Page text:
“A Seismic Shift In Both Chambers” — Breaking Down Maryland’s 2020 Session

Education, Vaping, And Sports Betting Are Among Agenda Items

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For the Maryland General Assembly, it’s a new dawn. It’s a new day.

Maryland’s longest-serving House of Delegates speaker, Mike Busch, died last April. Mike Miller spent more than three decades as Senate president before stepping down before this session.

When the 441st session got underway on January 7, the House had new leadership with Baltimore County Democrat Adrienne Jones, and the Senate welcomed Baltimore City Democrat Bill Ferguson as its new president.

Delegate Heather Bagnall — a Democrat who represents Severna Park, Arnold and other areas in District 33 — called it a “seismic shift for both chambers,” while fellow District 33 Delegate Sid Saab, a Republican, said he expects the new leaders to share the same progressive message championed by their predecessors.

While their impact remains to be seen, one thing is certain: Maryland is set to debate important issues with longstanding implications. Education reform, sports betting, e-cigarettes and Baltimore City crime are some of the thousands of issues that will be addressed during the 90-day session.

EDUCATION

Maryland is long overdue to update its spending formulas. The Kirwan Commission was tasked with studying the best school systems in the world and recommending changes to put Maryland on a path to similar prestige. After roughly two years of research, the commission has recommended significant expansion of full-day preschool, teacher raises, an internationally benchmarked curriculum that enables most students to achieve “college- and career-ready” status, and several other initiatives.

Now that the findings are out, Maryland will have to foot the bill, which has been estimated at an additional $3.8 billion annually by 2030.

“Every kid deserves a world-class education,” Saab said. “More than 80% of the budget is mandated, though, and we still have to worry about infrastructure, roads, police and fire.”

Aside from Kirwan, there are other education quandaries to settle. Democrats have put forth a plan called the Built to Learn Act. Funded in part by Maryland Stadium Authority bonds and state casino revenue, the $2.2 billion plan would escalate school construction. Hogan has countered with the Building Opportunity Act, a school construction plan that would cost $3.8 billion over five years.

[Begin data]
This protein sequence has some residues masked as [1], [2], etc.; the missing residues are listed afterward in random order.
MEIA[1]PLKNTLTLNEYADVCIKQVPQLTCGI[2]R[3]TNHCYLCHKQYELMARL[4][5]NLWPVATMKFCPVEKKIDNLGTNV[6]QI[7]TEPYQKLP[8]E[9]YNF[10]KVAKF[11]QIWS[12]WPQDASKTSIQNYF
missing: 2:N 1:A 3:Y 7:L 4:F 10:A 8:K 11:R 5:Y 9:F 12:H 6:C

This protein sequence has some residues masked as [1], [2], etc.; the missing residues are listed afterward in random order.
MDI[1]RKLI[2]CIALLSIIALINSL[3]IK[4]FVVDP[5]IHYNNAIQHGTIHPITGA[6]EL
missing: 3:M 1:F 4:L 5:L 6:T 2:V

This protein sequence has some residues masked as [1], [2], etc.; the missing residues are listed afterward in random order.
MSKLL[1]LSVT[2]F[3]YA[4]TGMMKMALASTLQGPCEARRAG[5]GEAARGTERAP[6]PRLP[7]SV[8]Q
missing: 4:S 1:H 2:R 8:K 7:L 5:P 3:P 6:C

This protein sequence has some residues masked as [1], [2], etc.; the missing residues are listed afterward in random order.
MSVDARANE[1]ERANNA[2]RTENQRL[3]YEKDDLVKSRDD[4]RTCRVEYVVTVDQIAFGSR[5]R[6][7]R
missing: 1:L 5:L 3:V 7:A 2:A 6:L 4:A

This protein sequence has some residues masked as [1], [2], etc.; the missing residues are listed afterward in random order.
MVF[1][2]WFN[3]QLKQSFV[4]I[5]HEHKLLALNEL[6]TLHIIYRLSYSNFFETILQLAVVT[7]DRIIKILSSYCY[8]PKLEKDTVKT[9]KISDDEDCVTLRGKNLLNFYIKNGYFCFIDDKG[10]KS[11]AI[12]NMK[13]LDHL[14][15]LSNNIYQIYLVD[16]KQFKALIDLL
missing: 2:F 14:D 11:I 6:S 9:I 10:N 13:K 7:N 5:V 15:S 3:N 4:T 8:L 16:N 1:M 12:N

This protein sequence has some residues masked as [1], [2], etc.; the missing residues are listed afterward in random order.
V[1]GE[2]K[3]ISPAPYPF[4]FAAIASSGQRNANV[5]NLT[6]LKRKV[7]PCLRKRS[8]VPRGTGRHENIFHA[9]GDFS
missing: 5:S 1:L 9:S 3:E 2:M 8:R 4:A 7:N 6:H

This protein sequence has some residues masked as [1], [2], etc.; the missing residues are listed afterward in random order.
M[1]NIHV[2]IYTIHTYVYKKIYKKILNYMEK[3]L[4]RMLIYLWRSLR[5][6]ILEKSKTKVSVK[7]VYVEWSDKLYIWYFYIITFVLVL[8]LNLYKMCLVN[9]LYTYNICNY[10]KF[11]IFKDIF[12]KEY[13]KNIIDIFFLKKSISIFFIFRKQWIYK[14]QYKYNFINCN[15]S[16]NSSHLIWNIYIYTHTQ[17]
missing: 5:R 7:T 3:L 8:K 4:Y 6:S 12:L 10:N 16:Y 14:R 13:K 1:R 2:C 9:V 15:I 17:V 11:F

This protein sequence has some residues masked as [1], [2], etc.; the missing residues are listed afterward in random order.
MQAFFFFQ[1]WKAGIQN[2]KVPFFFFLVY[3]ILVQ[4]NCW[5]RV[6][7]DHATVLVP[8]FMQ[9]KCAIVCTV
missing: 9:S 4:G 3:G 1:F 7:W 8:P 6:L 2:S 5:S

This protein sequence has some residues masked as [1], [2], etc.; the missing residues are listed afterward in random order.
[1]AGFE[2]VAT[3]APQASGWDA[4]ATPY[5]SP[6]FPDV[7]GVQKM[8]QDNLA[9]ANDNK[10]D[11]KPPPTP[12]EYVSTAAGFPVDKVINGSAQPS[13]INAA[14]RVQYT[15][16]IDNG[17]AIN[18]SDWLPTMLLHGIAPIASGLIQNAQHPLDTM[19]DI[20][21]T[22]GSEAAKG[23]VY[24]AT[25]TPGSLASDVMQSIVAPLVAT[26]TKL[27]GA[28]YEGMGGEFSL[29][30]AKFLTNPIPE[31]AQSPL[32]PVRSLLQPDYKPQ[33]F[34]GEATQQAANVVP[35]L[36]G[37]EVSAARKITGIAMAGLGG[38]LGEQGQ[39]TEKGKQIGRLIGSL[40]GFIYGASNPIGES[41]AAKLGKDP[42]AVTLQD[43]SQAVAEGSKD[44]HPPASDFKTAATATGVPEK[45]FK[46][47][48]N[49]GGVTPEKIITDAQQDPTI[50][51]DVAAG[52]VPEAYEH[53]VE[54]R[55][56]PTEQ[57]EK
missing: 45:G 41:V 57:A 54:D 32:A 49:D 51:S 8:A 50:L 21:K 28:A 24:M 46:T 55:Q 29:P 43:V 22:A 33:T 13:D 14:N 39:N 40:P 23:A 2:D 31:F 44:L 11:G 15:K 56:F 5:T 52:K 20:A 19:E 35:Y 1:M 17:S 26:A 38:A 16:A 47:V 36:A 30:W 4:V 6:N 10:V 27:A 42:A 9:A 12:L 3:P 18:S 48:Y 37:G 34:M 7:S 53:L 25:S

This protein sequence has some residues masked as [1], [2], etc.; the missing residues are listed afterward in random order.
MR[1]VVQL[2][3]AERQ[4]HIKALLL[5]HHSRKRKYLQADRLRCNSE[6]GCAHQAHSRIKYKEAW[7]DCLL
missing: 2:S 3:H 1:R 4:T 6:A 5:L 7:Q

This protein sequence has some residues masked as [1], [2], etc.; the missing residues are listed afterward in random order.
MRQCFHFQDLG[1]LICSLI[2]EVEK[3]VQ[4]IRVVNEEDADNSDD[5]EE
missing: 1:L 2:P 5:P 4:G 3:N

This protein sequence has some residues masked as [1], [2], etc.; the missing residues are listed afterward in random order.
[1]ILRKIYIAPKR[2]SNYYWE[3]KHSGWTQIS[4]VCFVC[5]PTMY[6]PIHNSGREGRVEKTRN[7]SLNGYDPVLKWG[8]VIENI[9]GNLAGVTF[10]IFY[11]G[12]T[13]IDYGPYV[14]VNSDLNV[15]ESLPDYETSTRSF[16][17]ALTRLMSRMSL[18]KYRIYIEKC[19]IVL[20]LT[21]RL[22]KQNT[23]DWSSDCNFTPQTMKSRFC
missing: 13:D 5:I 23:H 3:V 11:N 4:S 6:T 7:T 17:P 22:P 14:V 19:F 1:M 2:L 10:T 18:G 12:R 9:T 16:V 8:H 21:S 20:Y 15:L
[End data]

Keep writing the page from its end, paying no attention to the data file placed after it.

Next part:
In Anne Arundel County, Bagnall is working with the public schools superintendent, Dr. George Arlotto, to create a line item in the budget that focuses on how funding can be used to close the equity gap, “not special education, but the other gaps within our education system,” she said.

TRAFFIC AND THE BAY BRIDGE

With a 14-mile backup in October, and several other delays throughout the summer and fall, frustrations boiled over when drivers were stalled by Bay Bridge traffic. A scheduled maintenance project on the bridge didn’t improve the situation.

Making matters worse for commuters, the Maryland Transportation Authority (MDTA) announced in August that all three potential sites for a new bridge span are located in Anne Arundel County.

That announcement did not come as pleasant news to Anne Arundel County’s delegation, many of whom have been thwarted in attempts to give Anne Arundel the same veto power that the Eastern Shore counties have in choosing the next bridge location.

“We’re still looking for Anne Arundel County to have a stronger say and for Anne Arundel County to not carry the full burden for proposals of getting over the bay,” said Michael Malone, a Republican from District 33.

In addition to the Bay Bridge, Bagnall said she is working with the state to address myriad traffic issues, including Route 450.

“Historically, attempts have been made at addressing it, but we’re on something like our fifth hydraulics study,” she said. “ … We have identified the problem 10 times over. Now we have to fix the problem. We do a very poor job at not just informing the public but including the public.”